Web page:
The COVD-19 pandemic has created a host of uncertainties around employment, with many people unsure how their jobs will change throughout the course of the pandemic, how they will remain safe while working in a pandemic, and how stable their employment is due to the pandemic. Tribunals in British Columbia have dealt with many COVID-19 related disputes that have arisen since the onset of COVID-19. One such tribunal is the Workers’ Compensation Appeal Tribunal (WCAT), an appellate body for decisions arising from WorkSafeBC—British Columbia’s main workers’ compensation body.
In a December 2020 decision, WCAT dealt with a situation where an employee suffered severe injuries in 2014 that left him with permanent injuries and conditions. As a result, the employee required personal care, supplemented by a personal care allowance. In March 2020, he requested that the Workers’ Compensation Board provide additional expenses to pay for increased costs stemming from the COVID-19 pandemic, including costs related to isolating. The Workers’ Compensation Board rejected these requests on the basis that the pandemic was not related to the injuries that the employee had suffered at work, and he appealed that decision. The WCAT allowed the appeal, and declared that the employee was in fact entitled to have his request for additional expenses granted. However, the WCAT also noted: “I came to the aforementioned conclusions to take into consideration the immediate effects and uncertainty in March and April 2020, which were the early stages of the pandemic. This decision does not bind the Board in any way beyond these dates or make a finding that the worker is entitled to increased care or allowances on a permanent basis”.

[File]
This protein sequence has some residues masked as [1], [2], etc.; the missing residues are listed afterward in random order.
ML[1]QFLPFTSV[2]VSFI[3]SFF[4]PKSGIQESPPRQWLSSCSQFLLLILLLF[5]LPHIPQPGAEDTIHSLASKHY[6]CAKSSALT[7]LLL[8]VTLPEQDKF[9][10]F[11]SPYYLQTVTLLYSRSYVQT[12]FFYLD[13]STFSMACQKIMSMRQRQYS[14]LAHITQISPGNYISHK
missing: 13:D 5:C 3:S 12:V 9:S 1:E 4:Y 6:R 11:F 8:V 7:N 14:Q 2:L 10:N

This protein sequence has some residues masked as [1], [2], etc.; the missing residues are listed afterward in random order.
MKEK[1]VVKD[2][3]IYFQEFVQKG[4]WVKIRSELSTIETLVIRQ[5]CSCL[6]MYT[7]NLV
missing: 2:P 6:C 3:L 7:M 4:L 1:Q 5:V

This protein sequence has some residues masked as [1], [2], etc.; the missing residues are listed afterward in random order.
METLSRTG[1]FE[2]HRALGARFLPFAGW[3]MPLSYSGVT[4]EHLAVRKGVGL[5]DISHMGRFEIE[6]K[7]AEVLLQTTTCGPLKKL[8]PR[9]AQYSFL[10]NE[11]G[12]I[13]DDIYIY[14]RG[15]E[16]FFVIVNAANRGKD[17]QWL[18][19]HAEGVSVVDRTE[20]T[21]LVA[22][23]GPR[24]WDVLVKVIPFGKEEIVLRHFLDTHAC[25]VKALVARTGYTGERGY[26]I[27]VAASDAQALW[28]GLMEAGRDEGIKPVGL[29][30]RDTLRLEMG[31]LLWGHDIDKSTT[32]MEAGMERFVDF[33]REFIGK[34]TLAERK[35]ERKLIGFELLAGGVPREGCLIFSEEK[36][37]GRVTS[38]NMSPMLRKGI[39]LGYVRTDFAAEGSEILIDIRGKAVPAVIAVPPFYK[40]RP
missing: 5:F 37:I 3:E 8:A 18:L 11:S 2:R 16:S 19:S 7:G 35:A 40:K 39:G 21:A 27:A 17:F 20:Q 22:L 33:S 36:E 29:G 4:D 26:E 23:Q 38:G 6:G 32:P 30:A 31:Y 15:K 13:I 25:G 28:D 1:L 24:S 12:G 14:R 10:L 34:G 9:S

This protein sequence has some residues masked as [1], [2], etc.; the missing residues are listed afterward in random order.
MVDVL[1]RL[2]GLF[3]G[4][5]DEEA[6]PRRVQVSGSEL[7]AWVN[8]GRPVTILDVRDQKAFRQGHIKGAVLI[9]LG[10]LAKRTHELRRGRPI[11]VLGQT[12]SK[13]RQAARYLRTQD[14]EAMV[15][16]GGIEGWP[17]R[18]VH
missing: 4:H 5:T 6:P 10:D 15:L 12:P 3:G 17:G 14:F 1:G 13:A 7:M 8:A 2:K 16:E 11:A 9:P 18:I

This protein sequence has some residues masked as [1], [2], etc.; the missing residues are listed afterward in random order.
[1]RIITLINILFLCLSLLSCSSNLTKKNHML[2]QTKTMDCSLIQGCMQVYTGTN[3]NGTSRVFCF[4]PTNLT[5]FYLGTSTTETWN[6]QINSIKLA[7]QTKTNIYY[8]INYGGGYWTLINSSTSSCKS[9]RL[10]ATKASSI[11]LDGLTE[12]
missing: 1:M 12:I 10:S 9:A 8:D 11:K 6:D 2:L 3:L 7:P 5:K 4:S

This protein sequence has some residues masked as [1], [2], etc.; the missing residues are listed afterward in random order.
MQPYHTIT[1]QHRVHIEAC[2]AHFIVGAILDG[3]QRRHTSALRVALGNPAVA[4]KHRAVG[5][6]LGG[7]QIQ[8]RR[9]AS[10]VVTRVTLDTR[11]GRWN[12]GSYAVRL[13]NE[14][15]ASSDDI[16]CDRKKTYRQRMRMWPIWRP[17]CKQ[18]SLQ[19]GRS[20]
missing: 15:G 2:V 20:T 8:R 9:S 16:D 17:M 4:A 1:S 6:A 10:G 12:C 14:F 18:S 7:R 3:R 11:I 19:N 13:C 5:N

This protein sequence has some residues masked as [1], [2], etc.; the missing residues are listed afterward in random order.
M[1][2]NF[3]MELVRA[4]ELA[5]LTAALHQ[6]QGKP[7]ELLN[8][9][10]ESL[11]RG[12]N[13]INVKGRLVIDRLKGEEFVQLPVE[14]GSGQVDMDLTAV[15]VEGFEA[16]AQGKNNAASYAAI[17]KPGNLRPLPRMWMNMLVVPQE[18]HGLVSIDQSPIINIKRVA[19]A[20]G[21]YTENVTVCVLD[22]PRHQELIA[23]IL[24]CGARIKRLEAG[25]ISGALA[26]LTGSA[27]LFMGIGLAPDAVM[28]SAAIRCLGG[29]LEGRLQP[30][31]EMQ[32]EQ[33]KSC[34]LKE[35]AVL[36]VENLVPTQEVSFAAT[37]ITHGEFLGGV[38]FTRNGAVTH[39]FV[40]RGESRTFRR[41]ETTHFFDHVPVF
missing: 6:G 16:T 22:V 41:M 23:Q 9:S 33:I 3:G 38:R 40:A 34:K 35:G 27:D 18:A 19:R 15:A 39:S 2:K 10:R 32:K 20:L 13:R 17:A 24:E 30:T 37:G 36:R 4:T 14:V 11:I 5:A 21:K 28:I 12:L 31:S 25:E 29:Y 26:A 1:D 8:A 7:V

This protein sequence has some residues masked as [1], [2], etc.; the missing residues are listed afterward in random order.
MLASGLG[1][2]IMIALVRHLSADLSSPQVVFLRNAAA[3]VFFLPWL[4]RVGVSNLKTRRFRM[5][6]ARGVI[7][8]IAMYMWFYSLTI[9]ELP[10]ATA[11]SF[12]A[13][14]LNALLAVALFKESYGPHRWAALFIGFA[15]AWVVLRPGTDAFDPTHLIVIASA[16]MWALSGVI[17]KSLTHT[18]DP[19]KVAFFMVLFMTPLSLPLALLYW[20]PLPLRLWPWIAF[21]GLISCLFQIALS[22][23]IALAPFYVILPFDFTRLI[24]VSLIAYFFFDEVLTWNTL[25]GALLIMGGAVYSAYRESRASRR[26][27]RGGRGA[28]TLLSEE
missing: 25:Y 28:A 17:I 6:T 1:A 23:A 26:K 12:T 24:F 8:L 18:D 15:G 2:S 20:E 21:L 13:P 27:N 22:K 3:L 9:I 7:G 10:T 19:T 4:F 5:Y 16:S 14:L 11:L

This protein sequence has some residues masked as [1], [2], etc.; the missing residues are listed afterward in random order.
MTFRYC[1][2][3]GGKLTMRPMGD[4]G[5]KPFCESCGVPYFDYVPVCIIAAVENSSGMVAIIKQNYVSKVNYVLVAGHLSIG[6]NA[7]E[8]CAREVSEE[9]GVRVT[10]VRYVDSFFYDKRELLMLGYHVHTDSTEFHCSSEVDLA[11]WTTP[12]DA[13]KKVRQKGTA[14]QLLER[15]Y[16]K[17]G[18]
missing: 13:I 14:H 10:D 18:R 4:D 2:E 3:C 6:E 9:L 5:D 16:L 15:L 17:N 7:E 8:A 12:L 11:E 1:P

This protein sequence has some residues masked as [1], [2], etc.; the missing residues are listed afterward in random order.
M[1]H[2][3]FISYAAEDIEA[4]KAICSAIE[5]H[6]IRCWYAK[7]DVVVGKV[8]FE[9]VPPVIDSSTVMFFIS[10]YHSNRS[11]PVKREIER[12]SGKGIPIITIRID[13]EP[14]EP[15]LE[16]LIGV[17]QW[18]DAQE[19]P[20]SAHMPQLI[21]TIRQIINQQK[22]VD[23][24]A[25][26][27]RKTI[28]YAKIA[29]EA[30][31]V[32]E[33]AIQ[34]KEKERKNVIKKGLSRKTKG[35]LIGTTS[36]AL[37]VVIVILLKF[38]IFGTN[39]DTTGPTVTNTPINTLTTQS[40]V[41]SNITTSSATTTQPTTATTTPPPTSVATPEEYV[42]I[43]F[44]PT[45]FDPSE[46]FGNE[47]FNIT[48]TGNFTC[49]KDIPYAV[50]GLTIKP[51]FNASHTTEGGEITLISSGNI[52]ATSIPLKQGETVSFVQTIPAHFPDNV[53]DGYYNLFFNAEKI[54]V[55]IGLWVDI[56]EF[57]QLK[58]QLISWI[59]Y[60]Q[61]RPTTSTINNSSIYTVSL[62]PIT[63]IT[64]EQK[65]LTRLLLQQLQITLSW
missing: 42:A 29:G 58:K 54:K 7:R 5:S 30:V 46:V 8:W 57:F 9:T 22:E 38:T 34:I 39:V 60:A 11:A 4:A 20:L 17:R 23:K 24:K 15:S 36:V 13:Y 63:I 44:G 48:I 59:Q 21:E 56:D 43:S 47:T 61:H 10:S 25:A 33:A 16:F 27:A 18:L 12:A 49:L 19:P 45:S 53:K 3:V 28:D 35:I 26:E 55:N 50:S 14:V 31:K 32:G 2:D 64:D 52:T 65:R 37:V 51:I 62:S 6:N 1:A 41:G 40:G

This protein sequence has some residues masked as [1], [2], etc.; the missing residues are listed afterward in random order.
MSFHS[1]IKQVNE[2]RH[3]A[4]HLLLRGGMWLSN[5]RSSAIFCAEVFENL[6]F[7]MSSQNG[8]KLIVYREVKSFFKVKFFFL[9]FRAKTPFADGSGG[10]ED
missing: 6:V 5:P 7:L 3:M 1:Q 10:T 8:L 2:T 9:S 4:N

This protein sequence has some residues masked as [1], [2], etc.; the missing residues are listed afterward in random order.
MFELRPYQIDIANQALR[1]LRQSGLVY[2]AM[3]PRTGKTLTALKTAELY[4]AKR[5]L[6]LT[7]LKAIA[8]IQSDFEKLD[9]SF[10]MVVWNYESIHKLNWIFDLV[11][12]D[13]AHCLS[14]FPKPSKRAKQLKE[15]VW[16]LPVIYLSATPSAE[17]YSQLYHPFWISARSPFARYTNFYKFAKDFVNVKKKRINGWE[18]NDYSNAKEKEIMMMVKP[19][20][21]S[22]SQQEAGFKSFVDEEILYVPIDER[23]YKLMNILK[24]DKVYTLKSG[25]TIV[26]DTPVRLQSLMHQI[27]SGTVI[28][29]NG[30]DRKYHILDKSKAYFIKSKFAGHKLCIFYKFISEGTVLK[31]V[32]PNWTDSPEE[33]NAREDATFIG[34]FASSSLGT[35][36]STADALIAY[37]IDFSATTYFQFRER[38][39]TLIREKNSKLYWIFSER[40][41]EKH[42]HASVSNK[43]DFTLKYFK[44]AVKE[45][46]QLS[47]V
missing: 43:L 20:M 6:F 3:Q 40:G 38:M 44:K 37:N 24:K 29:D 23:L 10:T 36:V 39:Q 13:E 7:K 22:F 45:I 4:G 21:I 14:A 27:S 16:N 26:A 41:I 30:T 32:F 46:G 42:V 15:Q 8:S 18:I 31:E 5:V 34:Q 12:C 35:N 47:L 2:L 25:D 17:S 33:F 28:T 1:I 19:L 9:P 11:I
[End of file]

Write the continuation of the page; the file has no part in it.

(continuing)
In a January 2021 WCAT decision, a pharmacy assistant working in a supermarket contracted COVID-19, and maintained that she contracted the virus through exposure to it in the workplace. The pharmacy assistant claimed for benefits through WorkSafeBC and was awarded “temporary wage loss benefits”. The employer appealed this decision on the basis that there was no evidence that the pharmacy assistant had contracted COVID-19 as a result of work, and that WorkSafeBC had not correctly applied policies. In this case, the Workers’ Compensation Appeal Tribunal found that “the worker’s COVID-19 was due to the nature of her employment”, and thus that she was entitled to receive the benefits.
Clearly, the pandemic poses many uncertainties regarding employment. While labour tribunals in BC, such as the WCAT, may extend benefits to employees during the pandemic, what is less clear is how these benefits will be approached in the upcoming months as the pandemic continues to unfurl, or in BC’s post-pandemic employment landscape.
This blog post was written by a CCLA-PBSC Rights Watch Student. Views expressed do not necessarily reflect the view of the CCLA or PBSC.
A2001938(Re), 2020 CanLII 110057 (BC WCAT).
A2001718(Re), 2021 CanLII 10691 (BA WCAT).